Within several months, between eight hundred and one thousand slaves had flocked to Dunmore, and many hundreds more were captured while trying. Many of them, perhaps one-third, were women and children. Mustered into what Dunmore named the Ethiopian Regiment, some of the men were uniformed with sashes bearing the inscription LIBERTY TO SLAVES. The slaves of many of Virginia’s leading white revolutionary figures now became black revolutionary Virginians themselves. They soon formed the majority of Dunmore’s Loyalist troops. Commanding the Ethiopian Regiment was the British officer Thomas Byrd, the son of patriot William Byrd III, one of Virginia’s wealthiest land and slave owners.

It is clear from both films that the British were unreliable allies. They did little to protect the Six Nations from settler encroachment and likely would have allowed it to continue if they had defeated George Washington. That being said, the Mohawk had every reason to ally with the British who never were as open about killing indigenous people as the Founding Fathers.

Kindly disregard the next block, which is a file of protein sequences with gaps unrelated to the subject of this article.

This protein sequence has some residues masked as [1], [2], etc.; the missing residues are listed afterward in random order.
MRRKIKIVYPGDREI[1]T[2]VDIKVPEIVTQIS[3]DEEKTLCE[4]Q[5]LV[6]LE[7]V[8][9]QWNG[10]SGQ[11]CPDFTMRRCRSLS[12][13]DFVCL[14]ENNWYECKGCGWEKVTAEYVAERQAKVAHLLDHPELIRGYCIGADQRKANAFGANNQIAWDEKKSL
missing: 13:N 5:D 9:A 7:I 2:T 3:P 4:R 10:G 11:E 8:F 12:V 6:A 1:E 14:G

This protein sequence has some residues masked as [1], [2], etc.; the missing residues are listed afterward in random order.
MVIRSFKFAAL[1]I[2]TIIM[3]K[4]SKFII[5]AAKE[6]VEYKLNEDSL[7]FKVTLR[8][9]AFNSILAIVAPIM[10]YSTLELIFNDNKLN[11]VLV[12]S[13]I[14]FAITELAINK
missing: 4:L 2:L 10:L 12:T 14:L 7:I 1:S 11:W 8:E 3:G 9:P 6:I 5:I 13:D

Don’t ever forget what Thomas Jefferson, whose name adorned the CPUSA’s school for many years in New York, said: “This unfortunate race, whom we had been taking so much pains to save and to civilize, have by their unexpected desertion and ferocious barbarities justified extermination and now await our decision on their fate.”

Meanwhile, George Washington’s orders to General Sullivan included this: “The immediate objectives are the total destruction and devastation of their settlements and the capture of as many prisoners of every age and sex as possible. It will be essential to ruin their crops in the ground and prevent their planting more.”